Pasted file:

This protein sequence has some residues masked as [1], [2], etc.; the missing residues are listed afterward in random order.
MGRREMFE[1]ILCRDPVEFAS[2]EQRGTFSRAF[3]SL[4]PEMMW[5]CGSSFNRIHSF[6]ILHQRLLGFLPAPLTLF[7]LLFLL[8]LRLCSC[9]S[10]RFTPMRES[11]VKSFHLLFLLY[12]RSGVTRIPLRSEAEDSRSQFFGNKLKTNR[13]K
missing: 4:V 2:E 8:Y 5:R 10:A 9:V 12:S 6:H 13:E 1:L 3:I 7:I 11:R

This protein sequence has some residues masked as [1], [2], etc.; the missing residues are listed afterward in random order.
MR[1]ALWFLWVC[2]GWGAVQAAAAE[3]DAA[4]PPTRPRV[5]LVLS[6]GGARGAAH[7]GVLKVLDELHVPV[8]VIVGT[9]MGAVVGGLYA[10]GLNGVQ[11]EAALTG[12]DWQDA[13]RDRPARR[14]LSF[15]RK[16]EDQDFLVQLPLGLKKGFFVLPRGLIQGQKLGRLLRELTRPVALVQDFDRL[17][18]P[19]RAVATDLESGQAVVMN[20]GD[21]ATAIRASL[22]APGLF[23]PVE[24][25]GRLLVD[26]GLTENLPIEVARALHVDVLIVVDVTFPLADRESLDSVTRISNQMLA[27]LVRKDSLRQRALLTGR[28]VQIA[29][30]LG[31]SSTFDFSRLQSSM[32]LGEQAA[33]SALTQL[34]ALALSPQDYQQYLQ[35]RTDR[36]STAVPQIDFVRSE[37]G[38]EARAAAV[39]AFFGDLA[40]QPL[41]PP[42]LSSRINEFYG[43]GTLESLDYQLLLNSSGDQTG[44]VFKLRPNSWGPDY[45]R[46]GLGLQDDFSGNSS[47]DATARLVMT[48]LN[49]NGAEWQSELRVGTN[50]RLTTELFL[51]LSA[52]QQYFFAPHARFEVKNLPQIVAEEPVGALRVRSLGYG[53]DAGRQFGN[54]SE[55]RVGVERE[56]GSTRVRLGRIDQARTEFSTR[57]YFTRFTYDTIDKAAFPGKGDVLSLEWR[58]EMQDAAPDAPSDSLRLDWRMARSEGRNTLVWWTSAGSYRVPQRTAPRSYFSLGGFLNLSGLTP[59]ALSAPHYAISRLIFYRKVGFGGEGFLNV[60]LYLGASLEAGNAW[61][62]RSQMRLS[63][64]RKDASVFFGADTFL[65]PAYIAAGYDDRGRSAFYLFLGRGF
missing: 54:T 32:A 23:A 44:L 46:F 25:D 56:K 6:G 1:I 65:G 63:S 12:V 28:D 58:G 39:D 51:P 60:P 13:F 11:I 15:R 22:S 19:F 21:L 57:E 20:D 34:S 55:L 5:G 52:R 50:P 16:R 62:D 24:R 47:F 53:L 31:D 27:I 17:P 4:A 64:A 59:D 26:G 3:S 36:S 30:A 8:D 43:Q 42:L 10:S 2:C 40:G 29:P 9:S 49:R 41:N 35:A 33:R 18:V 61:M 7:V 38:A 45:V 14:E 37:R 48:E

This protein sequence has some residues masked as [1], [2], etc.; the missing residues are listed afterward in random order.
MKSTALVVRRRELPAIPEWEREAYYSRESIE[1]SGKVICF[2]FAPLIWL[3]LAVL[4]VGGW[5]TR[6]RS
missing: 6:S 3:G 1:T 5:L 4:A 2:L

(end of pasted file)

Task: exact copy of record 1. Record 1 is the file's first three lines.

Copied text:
This protein sequence has some residues masked as [1], [2], etc.; the missing residues are listed afterward in random order.
MGRREMFE[1]ILCRDPVEFAS[2]EQRGTFSRAF[3]SL[4]PEMMW[5]CGSSFNRIHSF[6]ILHQRLLGFLPAPLTLF[7]LLFLL[8]LRLCSC[9]S[10]RFTPMRES[11]VKSFHLLFLLY[12]RSGVTRIPLRSEAEDSRSQFFGNKLKTNR[13]K
missing: 4:V 2:E 8:Y 5:R 10:A 9:V 12:S 6:H 13:E 1:L 3:I 7:I 11:R